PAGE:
to a regional one. Trustees began to be chosen from the various German-speaking
Catholic parishes in Covington.
cemetery contains a beautiful crucifixion scene sculpted by the famous
Covington sculptor Clement Barnhorn. The cemetery is also the resting-place
for the famed Covington artist Frank Duveneck.
the Diocese of Covington Cemetery Office was established in the 1960s,
the trustees of Mother of God Cemetery decided to remain independent.
Spring Grove Cemetery, Cincinnati Ohio (Digital
images of records) Many
well-to-do Northern Kentuckians are buried here.
Online Search Available
Location: Ridge Road, Fort Mitchell, Kenton County
Consecrated: May 19, 1867 By Bishop Augustus Maria Toebbe
Owner: St. John Catholic Church, Covington (Since the 1960s, part of the
Diocese of Covington Cemetery System)
Burials: Regional Cemetery, Predominantly German Catholic
Available at the Library: Tombstone Inscriptions - KR 976.935 S156j (3 Volumes)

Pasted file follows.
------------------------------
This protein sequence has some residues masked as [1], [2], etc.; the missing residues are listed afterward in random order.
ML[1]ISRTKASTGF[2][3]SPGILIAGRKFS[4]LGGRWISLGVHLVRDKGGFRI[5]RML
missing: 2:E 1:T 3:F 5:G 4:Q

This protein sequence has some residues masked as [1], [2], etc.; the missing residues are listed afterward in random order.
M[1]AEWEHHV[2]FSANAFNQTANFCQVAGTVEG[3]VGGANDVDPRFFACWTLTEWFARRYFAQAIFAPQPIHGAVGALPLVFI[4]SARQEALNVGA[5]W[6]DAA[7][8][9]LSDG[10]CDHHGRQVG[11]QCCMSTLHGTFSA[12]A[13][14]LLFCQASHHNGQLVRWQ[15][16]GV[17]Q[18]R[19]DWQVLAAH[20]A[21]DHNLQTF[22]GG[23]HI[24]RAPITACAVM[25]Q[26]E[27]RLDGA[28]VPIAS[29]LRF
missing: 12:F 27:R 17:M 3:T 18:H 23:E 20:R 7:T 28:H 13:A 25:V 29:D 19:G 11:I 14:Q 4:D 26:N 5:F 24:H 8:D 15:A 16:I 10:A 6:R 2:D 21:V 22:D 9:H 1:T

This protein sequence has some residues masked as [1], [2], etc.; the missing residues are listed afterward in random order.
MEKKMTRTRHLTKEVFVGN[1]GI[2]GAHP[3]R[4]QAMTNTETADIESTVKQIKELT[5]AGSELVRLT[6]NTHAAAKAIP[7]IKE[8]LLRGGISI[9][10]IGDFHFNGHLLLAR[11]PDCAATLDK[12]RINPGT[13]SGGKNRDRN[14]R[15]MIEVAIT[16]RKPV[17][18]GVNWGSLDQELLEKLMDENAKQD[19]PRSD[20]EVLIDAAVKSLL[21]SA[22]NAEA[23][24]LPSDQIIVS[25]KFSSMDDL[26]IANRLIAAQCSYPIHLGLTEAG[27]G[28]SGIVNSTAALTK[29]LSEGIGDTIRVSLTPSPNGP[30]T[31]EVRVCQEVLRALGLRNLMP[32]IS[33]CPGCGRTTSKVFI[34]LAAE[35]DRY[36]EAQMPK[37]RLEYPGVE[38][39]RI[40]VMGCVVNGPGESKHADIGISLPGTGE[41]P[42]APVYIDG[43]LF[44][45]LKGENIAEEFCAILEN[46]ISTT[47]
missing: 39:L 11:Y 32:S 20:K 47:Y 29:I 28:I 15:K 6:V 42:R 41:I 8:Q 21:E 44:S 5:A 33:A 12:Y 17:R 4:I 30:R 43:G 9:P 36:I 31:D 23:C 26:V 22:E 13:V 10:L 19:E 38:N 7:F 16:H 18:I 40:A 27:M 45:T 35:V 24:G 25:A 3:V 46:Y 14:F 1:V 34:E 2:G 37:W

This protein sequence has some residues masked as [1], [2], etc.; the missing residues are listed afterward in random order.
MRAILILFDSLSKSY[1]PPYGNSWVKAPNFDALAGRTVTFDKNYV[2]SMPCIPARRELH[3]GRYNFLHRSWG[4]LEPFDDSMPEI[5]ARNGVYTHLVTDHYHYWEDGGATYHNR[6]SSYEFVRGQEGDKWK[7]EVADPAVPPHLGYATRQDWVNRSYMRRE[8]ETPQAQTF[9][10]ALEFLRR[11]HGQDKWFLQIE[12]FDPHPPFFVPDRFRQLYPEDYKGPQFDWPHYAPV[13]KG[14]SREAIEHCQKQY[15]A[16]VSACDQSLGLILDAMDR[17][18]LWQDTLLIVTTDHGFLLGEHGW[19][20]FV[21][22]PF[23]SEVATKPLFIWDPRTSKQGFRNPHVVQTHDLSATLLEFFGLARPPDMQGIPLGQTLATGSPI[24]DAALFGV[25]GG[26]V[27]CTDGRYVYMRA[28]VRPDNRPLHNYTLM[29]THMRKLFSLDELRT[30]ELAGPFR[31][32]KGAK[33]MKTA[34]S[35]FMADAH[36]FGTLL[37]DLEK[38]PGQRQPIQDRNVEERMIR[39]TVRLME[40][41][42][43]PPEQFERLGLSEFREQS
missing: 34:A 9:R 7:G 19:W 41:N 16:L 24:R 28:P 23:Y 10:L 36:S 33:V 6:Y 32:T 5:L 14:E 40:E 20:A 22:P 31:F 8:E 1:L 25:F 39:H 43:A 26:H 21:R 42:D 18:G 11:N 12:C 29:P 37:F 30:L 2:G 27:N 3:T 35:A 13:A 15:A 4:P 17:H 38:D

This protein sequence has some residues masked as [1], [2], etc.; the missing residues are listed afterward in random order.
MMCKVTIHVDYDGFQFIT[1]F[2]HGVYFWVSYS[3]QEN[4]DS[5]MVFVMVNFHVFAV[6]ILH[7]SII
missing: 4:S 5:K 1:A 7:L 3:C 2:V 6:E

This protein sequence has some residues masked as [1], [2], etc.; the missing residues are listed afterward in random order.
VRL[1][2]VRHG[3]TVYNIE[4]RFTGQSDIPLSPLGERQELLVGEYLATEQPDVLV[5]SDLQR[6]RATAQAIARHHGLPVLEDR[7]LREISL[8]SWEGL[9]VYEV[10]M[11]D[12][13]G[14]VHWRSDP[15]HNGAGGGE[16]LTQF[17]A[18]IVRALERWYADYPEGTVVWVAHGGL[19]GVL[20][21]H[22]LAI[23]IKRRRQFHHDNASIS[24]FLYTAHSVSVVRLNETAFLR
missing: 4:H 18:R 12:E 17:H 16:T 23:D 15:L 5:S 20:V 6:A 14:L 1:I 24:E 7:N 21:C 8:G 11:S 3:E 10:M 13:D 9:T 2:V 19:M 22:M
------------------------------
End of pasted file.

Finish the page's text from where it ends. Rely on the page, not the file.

History: St. John Parish is the third oldest Catholic congregation in the City
of Covington. Originally located at the corner of Leonard and Worth
Streets, the parish complex was rebuilt on Pike Street in the early
1867, the parish, under the supervision of Father Andreas Michel,
purchased a parcel of land on the Lexington Pike (Dixie Highway) in
the present day City of Fort Mitchell for use as a cemetery. The cemetery
was consecrated on May 19, 1867.
John Cemetery developed slowly over the next fifty years. During the
pastorate of Father William Tappert (1873-18879) a number of improvements
were made at the cemetery. At this time, land was graded, permanent
roads were constructed and numerous ornamental trees and shrubs were
planted. Also at this time, Father A.M. Meyer, pastor of St. Boniface
Parish in Ludlow, constructed a small frame chapel in the cemetery,
which was dedicated to Blessed Virgin Mary under the title of "Comforter
of the afflicted."
John Cemetery remained a parish cemetery until the 1960s when it was
absorbed by the Diocese of Covington Cemetery System.